Now I'm really sure that I don't want an iPhone. Not that I've got anything to hide, so far at least.
Used your new iPhone to take a few compromising snaps at that bucks party, did you? Better watch out!
The other day, hacker "NerveGas" (alias Jonathan Zdziarski) presented an O'Reilly webcast iPhone Forensics 101: Bypassing the iPhone Passcode which demonstrated steps that can be used by law enforcement to bypass the iPhone 3G's passcode lock by creating a custom firmware bundle.
Zdziarski is described as being a full-time research scientist and longtime mobile hacker who has played a key role in opening the iPhone's environment to third-party software development, and is hailed on many geek news sites for cracking this device and leading the effort to write the first open source applications. He has written books on iPhone development and forensics for O'Reilly.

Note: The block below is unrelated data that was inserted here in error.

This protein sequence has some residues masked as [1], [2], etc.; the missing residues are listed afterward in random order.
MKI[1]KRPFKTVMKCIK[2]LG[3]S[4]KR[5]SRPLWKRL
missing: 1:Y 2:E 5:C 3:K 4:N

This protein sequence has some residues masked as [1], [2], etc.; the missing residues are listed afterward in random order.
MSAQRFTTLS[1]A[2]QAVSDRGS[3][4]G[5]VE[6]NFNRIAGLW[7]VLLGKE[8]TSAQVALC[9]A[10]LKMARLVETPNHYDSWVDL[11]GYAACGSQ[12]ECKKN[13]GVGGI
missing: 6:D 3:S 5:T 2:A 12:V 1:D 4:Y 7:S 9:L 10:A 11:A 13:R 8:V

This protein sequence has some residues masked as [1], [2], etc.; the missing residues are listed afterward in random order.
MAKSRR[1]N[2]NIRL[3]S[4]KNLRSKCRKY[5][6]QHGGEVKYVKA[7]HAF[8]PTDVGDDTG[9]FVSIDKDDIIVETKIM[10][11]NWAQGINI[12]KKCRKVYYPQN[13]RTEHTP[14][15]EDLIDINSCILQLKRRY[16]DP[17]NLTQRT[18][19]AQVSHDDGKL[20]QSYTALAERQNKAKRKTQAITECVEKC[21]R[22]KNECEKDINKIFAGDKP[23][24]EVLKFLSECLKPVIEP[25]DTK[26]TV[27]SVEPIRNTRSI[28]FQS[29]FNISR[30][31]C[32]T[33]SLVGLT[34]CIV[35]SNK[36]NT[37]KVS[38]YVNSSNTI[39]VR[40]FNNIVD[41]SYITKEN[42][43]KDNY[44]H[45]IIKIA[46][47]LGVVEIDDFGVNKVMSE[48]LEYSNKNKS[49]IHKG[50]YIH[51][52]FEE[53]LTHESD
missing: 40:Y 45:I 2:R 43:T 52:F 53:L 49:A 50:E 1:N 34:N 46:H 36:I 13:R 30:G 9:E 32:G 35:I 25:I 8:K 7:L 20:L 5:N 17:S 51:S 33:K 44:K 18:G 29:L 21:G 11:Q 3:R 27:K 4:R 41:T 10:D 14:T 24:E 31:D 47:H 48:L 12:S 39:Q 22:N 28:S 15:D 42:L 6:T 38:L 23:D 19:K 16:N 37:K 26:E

As reported in Wired by Brian X. Chen, during the webcast Zdziarski explained how the iPhone keeps a snapshot image of your most recent action, so that it can carry out a shrinking effect when you switch back to the Home menu.
According to Chen, Zdziarski said it could take as little as 60 seconds to break the iPhone's security.
And "this is only one way forensics experts collect evidence. Other methods include taking data from the iPhone's keyboard cache, Safari cache, Google Maps lookups and so on. Experts and hackers can also recover deleted photos or e-mails from months ago."
To be fair to the iPhone, I guess that the same could be said about my old Nokia phone, or just about any mobile device.
Blimey, what's the world coming to? ... What with security monitors all over the place (in streets, buildings, trains, taxis), our travels trackable via our mobile phones, our money trail traceable via ATMs and in-store card readers, not to mention the plethora of trails lurking on our PCs. ... It goes on and on.
We don't have much privacy left at all, do we?
some fun with a challenge or two that I've devised for you!